6. The method of claim 1, wherein each of the auction items comprises at least one of a product and a service.

7. The method of claim 1, wherein a participant in the auction is determined to be a winner of an auction item among the plurality of auction items based on a value of bid placed by the participant on the auction item.

8. The method of claim 1, wherein a participant in the auction is determined to be a winner of an auction item among the plurality of auction items based on an order in which the participant performed an action relative to other participants in the auction.

9. The method of claim 1, wherein the plurality of auction items are awards for encouraging participants in the auction to perform desired actions.

10. The method of claim 1, wherein the auction is a game of chance, and wherein a participant in the auction is determined to be a winner of an auction item among the plurality of auction items based at least in part on an outcome of a random event.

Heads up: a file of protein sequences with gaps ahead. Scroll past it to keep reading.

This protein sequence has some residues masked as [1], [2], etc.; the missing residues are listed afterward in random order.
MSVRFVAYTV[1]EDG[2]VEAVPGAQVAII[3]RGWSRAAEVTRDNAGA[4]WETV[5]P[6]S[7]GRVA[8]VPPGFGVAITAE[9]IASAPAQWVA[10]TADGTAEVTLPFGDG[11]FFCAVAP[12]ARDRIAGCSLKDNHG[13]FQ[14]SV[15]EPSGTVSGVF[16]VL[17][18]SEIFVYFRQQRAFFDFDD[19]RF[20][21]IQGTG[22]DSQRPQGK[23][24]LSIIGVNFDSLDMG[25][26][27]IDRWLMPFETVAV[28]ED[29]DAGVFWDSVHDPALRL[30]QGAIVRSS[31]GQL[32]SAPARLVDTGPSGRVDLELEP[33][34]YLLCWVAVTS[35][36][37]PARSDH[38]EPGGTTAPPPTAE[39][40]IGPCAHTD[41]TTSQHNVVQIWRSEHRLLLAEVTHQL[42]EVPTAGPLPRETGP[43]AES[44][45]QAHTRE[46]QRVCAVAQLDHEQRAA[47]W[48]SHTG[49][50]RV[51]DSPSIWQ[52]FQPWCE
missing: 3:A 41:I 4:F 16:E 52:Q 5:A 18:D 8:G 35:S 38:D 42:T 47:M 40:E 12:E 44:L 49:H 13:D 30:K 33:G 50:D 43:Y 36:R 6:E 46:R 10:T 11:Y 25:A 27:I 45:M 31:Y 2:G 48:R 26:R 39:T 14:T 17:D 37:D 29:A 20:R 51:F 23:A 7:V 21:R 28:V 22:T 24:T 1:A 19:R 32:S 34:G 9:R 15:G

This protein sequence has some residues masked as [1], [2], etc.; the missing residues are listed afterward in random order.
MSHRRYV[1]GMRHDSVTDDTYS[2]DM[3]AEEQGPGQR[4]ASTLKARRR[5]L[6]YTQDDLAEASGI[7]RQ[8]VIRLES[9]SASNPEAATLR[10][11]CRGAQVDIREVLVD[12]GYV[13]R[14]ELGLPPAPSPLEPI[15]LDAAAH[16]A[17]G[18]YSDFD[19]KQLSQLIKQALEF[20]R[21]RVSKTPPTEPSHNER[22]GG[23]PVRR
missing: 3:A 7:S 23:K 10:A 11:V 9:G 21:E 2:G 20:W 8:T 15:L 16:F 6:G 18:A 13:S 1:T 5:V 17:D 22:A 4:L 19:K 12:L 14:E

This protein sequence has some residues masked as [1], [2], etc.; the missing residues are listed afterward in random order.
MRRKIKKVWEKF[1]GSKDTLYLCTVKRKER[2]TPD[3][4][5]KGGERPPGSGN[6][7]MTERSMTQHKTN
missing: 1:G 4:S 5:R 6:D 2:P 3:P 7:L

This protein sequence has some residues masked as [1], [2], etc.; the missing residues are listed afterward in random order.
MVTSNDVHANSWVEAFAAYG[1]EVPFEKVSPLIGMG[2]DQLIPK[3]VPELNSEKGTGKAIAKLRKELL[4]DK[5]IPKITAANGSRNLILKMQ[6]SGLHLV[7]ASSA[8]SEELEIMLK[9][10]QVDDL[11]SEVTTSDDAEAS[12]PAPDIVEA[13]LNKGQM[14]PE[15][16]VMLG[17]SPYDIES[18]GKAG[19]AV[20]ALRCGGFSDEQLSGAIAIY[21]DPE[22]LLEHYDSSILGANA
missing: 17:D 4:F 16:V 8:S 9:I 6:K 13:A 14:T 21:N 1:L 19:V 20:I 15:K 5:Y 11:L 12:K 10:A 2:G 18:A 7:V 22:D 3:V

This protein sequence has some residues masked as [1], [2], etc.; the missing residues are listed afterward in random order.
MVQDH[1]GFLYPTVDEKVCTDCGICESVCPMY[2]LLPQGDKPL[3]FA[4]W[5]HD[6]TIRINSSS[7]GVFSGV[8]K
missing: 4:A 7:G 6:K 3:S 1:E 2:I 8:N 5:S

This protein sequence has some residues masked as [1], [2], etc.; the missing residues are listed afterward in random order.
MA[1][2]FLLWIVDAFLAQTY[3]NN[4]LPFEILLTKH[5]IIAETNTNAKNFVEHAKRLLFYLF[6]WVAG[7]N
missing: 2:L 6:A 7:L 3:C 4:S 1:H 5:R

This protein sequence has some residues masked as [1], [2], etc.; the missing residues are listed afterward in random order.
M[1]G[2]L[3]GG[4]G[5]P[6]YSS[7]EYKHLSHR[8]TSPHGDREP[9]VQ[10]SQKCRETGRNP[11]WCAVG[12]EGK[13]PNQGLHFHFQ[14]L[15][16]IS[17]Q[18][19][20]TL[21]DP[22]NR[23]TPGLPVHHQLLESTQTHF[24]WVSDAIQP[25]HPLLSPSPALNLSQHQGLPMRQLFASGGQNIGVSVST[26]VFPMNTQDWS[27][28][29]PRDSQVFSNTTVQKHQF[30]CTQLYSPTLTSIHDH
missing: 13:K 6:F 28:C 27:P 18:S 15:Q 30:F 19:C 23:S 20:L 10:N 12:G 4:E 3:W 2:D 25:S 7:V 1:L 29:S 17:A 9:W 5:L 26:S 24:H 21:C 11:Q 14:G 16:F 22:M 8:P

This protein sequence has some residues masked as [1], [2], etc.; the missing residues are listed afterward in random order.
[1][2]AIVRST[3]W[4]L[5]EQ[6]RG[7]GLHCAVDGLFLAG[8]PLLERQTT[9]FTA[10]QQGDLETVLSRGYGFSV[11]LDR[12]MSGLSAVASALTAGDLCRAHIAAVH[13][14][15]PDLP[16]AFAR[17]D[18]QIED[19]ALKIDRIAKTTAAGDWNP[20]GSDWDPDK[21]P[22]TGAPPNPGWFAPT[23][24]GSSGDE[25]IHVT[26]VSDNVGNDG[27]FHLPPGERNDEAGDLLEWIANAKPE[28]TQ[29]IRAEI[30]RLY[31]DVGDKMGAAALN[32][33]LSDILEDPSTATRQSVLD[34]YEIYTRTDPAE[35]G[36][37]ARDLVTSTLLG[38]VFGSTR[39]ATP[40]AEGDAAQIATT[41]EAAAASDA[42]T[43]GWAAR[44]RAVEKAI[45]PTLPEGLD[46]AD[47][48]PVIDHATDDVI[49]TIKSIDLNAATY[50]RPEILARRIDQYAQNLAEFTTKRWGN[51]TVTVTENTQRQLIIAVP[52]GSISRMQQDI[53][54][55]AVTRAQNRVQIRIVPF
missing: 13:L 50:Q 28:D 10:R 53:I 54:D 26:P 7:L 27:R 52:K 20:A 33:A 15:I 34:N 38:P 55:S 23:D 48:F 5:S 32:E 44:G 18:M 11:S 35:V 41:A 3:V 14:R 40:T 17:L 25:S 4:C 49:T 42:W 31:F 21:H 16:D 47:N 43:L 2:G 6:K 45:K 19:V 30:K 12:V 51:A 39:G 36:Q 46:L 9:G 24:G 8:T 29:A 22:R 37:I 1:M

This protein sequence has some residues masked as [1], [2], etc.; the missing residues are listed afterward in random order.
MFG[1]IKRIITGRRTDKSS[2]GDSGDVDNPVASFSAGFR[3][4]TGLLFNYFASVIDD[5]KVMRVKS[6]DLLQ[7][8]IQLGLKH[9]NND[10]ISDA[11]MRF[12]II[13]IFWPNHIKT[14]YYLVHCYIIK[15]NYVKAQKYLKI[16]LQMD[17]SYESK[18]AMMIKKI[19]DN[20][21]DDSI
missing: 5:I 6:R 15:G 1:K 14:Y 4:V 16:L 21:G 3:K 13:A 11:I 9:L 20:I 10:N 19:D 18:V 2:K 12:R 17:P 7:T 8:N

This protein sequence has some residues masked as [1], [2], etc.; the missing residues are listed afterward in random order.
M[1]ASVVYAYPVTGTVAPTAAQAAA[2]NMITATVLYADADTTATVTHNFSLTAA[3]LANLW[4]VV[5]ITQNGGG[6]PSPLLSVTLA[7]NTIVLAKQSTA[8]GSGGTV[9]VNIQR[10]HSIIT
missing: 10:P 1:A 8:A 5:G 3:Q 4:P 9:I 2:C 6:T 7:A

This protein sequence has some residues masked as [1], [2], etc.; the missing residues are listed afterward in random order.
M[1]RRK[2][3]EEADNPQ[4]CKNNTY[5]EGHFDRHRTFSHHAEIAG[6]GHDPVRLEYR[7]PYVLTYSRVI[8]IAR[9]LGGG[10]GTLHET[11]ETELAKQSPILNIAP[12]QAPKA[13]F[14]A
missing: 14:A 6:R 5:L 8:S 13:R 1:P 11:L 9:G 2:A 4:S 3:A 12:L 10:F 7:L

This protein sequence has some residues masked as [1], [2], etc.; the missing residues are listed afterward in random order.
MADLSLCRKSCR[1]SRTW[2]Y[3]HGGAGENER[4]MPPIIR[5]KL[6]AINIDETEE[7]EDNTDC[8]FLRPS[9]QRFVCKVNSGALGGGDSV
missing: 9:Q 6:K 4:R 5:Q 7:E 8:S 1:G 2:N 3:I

11. A system comprising: a processor; and memory comprising programming instructions configured to enable the processor to: assign respective parameter values to each of a plurality of auction items in an auction; and determine a winner of at least one of the auction items responsive to a parameter value of another auction item among the plurality of auction items.

12. The system of claim 11, wherein the plurality of auction items comprise a first auction item, a second auction item, and a third auction item, and wherein the programming instructions are further configured to: determine a winner of the first auction item responsive to a parameter value assigned to the second auction item; and determine a winner of the second auction item responsive to the parameter value assigned to the third auction item.